Speakers at a seminar have put stress on an environment-friendly production process in the country's growing garment and textile industry which is adversely affecting the environment by excessive use of resources and producing waste.
Terming the environmental pollution 'concerning', they also pressed for the need for transformation in the production process and consumption to reduce such negative impact and sustainable global fashion industry.
The observations were made at a seminar titled 'Voices and Solutions: Achieving Growth through Sustainable Production and Consumption in the Fashion Industry' jointly organised by ActionAid and Fashion Revolution at Brac Centre in the city on Saturday.
Dhaka North City Corporation Mayor Md Atiqul Islam attended the seminar as the chief guest. Former president of Dhaka Chamber of Commerce and Industry Asif Ibrahim, former vice president of Bangladesh Garment Manufacturers and Exporters Association Faruque Hassan, managing director of Ananta Group Sharif Zahir, and country coordinator of Fashion Revolution Nawshin Khair, among others, were present.
"Though the garment industry in Bangladesh contributes significantly to the economy, it raises a number of environmental concerns," ActionAid Bangladesh country director Farah Kabir said while presenting a keynote paper.
All aspects of the industry namely spinning, weaving, knitting, wet processing and readymade garment manufacturing pollute air, water and soil, she said.
Every year 1,500 billion litres of water are used to dye and wash cotton and apparel for the garment industry, she said citing a study conducted by the International Finance Corporation.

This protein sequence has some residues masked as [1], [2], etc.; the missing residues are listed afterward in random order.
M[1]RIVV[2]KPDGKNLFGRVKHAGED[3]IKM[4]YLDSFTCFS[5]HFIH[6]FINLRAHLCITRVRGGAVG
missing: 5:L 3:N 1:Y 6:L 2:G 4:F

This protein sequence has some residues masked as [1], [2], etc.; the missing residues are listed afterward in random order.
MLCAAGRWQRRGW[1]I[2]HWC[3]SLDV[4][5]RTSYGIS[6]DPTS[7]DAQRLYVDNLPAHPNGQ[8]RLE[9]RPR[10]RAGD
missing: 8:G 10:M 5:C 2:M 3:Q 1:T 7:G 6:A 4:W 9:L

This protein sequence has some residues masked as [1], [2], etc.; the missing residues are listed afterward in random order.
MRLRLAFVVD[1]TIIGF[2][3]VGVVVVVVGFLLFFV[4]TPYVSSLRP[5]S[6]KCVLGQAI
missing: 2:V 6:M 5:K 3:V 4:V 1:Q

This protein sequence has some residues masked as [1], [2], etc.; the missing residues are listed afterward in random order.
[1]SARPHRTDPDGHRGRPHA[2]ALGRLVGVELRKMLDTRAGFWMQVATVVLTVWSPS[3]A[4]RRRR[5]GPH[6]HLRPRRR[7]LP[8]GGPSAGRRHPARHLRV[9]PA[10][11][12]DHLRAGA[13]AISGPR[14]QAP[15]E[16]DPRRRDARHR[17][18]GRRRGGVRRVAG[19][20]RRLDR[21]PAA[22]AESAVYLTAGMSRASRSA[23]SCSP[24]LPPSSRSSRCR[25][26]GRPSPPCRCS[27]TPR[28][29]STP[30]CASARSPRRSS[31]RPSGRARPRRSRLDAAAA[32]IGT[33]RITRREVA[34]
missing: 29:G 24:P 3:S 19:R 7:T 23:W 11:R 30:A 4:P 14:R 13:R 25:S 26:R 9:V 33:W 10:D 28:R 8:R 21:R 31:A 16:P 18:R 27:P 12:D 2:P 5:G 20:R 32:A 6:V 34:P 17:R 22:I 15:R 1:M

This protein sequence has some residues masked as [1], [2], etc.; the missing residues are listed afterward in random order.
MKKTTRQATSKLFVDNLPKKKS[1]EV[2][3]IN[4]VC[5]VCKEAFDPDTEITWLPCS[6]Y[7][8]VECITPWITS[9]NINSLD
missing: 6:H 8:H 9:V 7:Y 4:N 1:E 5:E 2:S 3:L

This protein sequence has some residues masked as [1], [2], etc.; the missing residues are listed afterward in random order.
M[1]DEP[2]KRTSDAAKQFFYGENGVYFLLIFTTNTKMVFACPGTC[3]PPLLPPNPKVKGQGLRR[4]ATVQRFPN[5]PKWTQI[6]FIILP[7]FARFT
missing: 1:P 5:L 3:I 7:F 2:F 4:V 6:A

Most of the factories are located along the river banks and hence waste is dumped into the rivers, she explained adding that hazardous chemicals are being discharged into the water bodies affecting the marine ecosystem, reducing fish population and resulting in unsuitable land for cultivation.
The global fashion industry is a US$3 trillion sector and considered to be the second biggest polluter in the world, Ms Kabir said in her presentation adding that globally, the textile sector is the second highest user of water contributing to water waste by 20 per cent, and the apparel industry emits 10 per cent of carbon dioxide alone.
She called for collective move to overcome the situation.
The paper also showed that almost 82 per cent of the supply of water in Dhaka is dependent on groundwater and to fulfil this huge demand for water, groundwater level is declining by 2-3 metres each year.
Considering the existing depletion rate, it predicted that groundwater level will go down to about 110 to 115 metres by 2050 if any preventive measure is not undertaken.
The paper suggested an extensive and transparent study on the overall environmental impact as well as on sustainable process within the apparel industry in Bangladesh.
"Though remarkable changes have taken place in the readymade garment industry, we need to change our mindset and behaviour of shouldering responsibility," Mr Islam said suggesting research and inclusion of sustainable production process in the education system.
Speakers suggested effective use of raw materials to produce less wastage, use of modern technology and coordination among all the measures taken by different stakeholders.
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